Regulations in international law

In addition to the regulation given by Romanian law to the institution of restricting the exercise of fundamental rights, there are international documents that contain similar stipulations. Among these, we mention:

  • Article 4 of the International Covenant on Civil and Political Rights
  • Articles 15 and 18 of the European Convention for the Protection of Human Rights and Fundamental Freedoms
  • Article 52 of the Charter of Fundamental Rights of the European Union

These normative acts give legal expression to the conditions that must be met cumulatively in order to dispose such a measure, as well as its limitations.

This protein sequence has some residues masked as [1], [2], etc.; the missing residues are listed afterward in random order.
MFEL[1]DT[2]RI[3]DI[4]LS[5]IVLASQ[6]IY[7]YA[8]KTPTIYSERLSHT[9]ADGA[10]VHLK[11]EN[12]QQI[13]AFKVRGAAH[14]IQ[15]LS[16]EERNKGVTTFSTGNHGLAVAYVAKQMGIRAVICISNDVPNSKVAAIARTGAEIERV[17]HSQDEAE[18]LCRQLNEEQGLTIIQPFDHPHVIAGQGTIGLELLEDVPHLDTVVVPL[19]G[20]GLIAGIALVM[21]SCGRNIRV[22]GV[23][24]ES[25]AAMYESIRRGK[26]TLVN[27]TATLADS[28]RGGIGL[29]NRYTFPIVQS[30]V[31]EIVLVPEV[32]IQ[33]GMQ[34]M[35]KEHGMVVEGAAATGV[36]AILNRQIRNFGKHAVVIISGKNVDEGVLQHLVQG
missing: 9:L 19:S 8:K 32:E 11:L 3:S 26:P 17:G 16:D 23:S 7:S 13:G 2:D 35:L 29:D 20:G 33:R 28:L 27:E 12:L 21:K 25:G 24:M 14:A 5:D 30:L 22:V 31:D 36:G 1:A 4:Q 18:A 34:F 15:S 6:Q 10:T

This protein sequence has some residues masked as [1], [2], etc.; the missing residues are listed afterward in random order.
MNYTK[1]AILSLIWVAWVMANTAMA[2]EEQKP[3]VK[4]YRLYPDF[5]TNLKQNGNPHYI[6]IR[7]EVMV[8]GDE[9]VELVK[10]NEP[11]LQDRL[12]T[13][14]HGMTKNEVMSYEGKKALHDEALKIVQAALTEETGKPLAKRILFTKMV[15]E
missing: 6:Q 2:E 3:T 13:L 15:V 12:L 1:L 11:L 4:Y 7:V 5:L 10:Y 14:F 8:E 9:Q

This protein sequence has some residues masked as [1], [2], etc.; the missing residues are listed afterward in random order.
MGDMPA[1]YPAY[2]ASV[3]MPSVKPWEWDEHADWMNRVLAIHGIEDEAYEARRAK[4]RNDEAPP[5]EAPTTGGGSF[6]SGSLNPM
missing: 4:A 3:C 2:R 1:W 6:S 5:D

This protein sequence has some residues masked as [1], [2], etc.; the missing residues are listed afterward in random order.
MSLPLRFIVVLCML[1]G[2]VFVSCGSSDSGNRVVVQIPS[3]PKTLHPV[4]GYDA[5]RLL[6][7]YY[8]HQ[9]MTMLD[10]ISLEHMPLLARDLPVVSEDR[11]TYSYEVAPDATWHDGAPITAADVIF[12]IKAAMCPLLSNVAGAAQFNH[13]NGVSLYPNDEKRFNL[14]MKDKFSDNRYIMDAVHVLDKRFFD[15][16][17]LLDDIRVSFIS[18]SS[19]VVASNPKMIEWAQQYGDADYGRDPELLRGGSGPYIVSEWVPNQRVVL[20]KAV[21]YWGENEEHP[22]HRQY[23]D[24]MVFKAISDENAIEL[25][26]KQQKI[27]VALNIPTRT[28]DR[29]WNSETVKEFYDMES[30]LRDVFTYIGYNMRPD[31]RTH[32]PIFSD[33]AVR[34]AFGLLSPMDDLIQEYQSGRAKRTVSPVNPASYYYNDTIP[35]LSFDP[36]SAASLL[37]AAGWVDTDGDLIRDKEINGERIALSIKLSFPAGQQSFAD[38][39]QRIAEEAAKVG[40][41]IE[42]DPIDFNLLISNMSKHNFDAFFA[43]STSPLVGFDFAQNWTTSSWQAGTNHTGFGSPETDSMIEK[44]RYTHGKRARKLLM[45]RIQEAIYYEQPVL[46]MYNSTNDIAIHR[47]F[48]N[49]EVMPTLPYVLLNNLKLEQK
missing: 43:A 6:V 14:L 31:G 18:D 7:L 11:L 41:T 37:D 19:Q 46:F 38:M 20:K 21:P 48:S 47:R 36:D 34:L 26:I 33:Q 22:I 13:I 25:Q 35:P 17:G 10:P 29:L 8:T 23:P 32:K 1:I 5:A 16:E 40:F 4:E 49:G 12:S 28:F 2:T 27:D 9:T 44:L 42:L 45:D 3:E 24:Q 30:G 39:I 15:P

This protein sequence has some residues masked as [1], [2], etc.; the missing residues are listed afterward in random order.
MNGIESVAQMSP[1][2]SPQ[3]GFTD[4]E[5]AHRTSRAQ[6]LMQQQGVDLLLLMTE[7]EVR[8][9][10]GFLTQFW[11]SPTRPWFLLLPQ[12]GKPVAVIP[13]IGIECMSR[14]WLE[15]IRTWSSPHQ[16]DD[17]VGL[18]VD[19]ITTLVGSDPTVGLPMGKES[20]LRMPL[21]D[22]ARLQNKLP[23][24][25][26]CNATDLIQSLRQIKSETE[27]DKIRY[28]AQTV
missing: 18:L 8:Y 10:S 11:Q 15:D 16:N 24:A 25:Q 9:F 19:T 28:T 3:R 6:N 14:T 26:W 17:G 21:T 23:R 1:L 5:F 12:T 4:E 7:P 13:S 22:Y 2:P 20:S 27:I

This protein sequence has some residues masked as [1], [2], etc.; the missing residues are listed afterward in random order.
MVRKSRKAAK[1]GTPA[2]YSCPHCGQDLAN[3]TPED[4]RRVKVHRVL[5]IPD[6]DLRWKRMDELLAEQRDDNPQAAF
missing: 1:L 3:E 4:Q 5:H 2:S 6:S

Situations justifying this measure

The situations in which such a derogation is possible are those periods of public necessity, which threaten the life of the nation and whose existence is officially proclaimed.

The European Convention also lays down an additional obligation for Member States to inform the Council of Europe of the actual content of the restriction, its justification and the date from which it ceases to apply. It follows from the interpretation of Article 15 that such measures are necessarily temporary.

In the same spirit, Article 52 of the Charter requires the principle of proportionality to be respected, so that the extent of the restrictions must be directly proportional to that of the danger which imposes them.

The limitations of the restriction